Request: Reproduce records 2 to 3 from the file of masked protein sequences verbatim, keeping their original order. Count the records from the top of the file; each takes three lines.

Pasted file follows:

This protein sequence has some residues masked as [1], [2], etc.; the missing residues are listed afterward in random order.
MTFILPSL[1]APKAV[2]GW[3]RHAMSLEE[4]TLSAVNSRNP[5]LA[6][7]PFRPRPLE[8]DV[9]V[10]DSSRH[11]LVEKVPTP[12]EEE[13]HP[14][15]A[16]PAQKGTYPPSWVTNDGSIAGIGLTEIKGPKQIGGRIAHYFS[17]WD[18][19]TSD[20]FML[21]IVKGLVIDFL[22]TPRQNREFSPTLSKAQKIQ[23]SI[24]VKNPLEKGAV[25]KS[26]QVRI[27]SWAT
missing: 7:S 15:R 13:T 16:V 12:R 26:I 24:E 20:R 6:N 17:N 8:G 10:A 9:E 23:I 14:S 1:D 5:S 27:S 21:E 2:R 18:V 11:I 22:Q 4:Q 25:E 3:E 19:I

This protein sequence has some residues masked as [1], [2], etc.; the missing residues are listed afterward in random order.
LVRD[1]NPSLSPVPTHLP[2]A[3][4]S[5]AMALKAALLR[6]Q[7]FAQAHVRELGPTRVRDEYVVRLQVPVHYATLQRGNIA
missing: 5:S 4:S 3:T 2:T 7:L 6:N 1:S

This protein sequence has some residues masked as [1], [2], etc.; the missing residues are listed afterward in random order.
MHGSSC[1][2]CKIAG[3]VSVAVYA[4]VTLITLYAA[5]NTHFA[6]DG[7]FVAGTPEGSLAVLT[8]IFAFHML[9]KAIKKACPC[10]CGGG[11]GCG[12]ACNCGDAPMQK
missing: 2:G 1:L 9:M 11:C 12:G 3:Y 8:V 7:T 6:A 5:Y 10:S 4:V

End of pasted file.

This protein sequence has some residues masked as [1], [2], etc.; the missing residues are listed afterward in random order.
LVRD[1]NPSLSPVPTHLP[2]A[3][4]S[5]AMALKAALLR[6]Q[7]FAQAHVRELGPTRVRDEYVVRLQVPVHYATLQRGNIA
missing: 5:S 4:S 3:T 2:T 7:L 6:N 1:S

This protein sequence has some residues masked as [1], [2], etc.; the missing residues are listed afterward in random order.
MHGSSC[1][2]CKIAG[3]VSVAVYA[4]VTLITLYAA[5]NTHFA[6]DG[7]FVAGTPEGSLAVLT[8]IFAFHML[9]KAIKKACPC[10]CGGG[11]GCG[12]ACNCGDAPMQK
missing: 2:G 1:L 9:M 11:C 12:G 3:Y 8:V 7:T 6:A 5:Y 10:S 4:V